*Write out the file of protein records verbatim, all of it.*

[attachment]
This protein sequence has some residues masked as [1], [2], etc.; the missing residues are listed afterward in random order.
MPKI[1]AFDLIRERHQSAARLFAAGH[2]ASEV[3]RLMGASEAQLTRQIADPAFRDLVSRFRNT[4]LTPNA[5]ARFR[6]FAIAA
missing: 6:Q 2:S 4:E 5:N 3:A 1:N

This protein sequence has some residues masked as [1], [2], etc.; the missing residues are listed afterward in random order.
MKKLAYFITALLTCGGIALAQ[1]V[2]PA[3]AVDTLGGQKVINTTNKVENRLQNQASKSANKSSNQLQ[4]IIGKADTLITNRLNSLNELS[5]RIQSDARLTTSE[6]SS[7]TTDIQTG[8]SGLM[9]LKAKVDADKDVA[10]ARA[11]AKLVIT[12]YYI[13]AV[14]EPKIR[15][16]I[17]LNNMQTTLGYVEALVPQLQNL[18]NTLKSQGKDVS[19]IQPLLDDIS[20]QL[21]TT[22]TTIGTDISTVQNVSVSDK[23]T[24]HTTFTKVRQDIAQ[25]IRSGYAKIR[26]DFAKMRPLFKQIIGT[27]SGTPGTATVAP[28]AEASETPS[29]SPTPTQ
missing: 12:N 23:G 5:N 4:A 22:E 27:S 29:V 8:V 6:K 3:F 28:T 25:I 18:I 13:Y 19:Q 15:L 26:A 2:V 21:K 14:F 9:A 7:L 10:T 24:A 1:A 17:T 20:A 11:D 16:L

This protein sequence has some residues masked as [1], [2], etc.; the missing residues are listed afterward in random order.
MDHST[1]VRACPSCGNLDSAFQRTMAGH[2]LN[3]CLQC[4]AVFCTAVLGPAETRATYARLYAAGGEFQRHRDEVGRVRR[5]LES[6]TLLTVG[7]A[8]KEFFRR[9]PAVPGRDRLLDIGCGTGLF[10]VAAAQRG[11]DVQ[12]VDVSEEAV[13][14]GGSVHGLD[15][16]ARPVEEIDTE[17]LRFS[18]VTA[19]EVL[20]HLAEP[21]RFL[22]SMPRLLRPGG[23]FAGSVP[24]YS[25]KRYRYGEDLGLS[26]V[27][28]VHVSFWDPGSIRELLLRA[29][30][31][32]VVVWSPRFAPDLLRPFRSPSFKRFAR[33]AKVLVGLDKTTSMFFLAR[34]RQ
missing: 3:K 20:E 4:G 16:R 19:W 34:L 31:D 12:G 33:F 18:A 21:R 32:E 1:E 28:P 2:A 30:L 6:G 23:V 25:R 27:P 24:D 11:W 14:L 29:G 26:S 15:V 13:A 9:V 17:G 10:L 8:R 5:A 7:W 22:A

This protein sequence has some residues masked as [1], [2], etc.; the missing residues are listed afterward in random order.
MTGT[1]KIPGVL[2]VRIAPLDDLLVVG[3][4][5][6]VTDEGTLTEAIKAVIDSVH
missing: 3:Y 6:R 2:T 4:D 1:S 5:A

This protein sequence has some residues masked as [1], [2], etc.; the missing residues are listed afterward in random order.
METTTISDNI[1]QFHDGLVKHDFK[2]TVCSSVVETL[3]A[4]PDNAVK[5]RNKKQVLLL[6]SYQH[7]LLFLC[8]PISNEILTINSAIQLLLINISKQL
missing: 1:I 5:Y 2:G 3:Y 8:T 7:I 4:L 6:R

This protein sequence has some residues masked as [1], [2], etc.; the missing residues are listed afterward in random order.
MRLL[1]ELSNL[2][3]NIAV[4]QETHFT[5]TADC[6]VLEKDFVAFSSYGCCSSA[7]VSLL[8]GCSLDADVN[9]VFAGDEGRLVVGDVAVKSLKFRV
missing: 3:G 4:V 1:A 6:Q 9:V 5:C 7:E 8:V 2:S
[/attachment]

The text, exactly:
This protein sequence has some residues masked as [1], [2], etc.; the missing residues are listed afterward in random order.
MPKI[1]AFDLIRERHQSAARLFAAGH[2]ASEV[3]RLMGASEAQLTRQIADPAFRDLVSRFRNT[4]LTPNA[5]ARFR[6]FAIAA
missing: 6:Q 2:S 4:E 5:N 3:A 1:N

This protein sequence has some residues masked as [1], [2], etc.; the missing residues are listed afterward in random order.
MKKLAYFITALLTCGGIALAQ[1]V[2]PA[3]AVDTLGGQKVINTTNKVENRLQNQASKSANKSSNQLQ[4]IIGKADTLITNRLNSLNELS[5]RIQSDARLTTSE[6]SS[7]TTDIQTG[8]SGLM[9]LKAKVDADKDVA[10]ARA[11]AKLVIT[12]YYI[13]AV[14]EPKIR[15][16]I[17]LNNMQTTLGYVEALVPQLQNL[18]NTLKSQGKDVS[19]IQPLLDDIS[20]QL[21]TT[22]TTIGTDISTVQNVSVSDK[23]T[24]HTTFTKVRQDIAQ[25]IRSGYAKIR[26]DFAKMRPLFKQIIGT[27]SGTPGTATVAP[28]AEASETPS[29]SPTPTQ
missing: 12:N 23:G 5:N 4:A 22:E 27:S 29:V 8:V 6:K 3:F 28:T 25:I 18:I 13:Y 19:Q 15:L 26:A 2:V 21:K 14:F 9:A 7:L 10:T 24:A 1:A 17:T 20:A 11:D 16:L

This protein sequence has some residues masked as [1], [2], etc.; the missing residues are listed afterward in random order.
MDHST[1]VRACPSCGNLDSAFQRTMAGH[2]LN[3]CLQC[4]AVFCTAVLGPAETRATYARLYAAGGEFQRHRDEVGRVRR[5]LES[6]TLLTVG[7]A[8]KEFFRR[9]PAVPGRDRLLDIGCGTGLF[10]VAAAQRG[11]DVQ[12]VDVSEEAV[13][14]GGSVHGLD[15][16]ARPVEEIDTE[17]LRFS[18]VTA[19]EVL[20]HLAEP[21]RFL[22]SMPRLLRPGG[23]FAGSVP[24]YS[25]KRYRYGEDLGLS[26]V[27][28]VHVSFWDPGSIRELLLRA[29][30][31][32]VVVWSPRFAPDLLRPFRSPSFKRFAR[33]AKVLVGLDKTTSMFFLAR[34]RQ
missing: 3:K 20:E 4:G 16:R 19:W 34:L 31:D 12:G 33:F 18:A 21:R 32:E 1:E 28:P 2:A 30:L 6:G 23:V 25:R 27:P 24:D 11:W 14:L 29:G 26:S 15:V 13:A 9:V 17:G 10:L 8:R 5:A 7:W 22:A

This protein sequence has some residues masked as [1], [2], etc.; the missing residues are listed afterward in random order.
MTGT[1]KIPGVL[2]VRIAPLDDLLVVG[3][4][5][6]VTDEGTLTEAIKAVIDSVH
missing: 3:Y 6:R 2:T 4:D 1:S 5:A

This protein sequence has some residues masked as [1], [2], etc.; the missing residues are listed afterward in random order.
METTTISDNI[1]QFHDGLVKHDFK[2]TVCSSVVETL[3]A[4]PDNAVK[5]RNKKQVLLL[6]SYQH[7]LLFLC[8]PISNEILTINSAIQLLLINISKQL
missing: 1:I 5:Y 2:G 3:Y 8:T 7:I 4:L 6:R

This protein sequence has some residues masked as [1], [2], etc.; the missing residues are listed afterward in random order.
MRLL[1]ELSNL[2][3]NIAV[4]QETHFT[5]TADC[6]VLEKDFVAFSSYGCCSSA[7]VSLL[8]GCSLDADVN[9]VFAGDEGRLVVGDVAVKSLKFRV
missing: 3:G 4:V 1:A 6:Q 9:V 5:C 7:E 8:V 2:S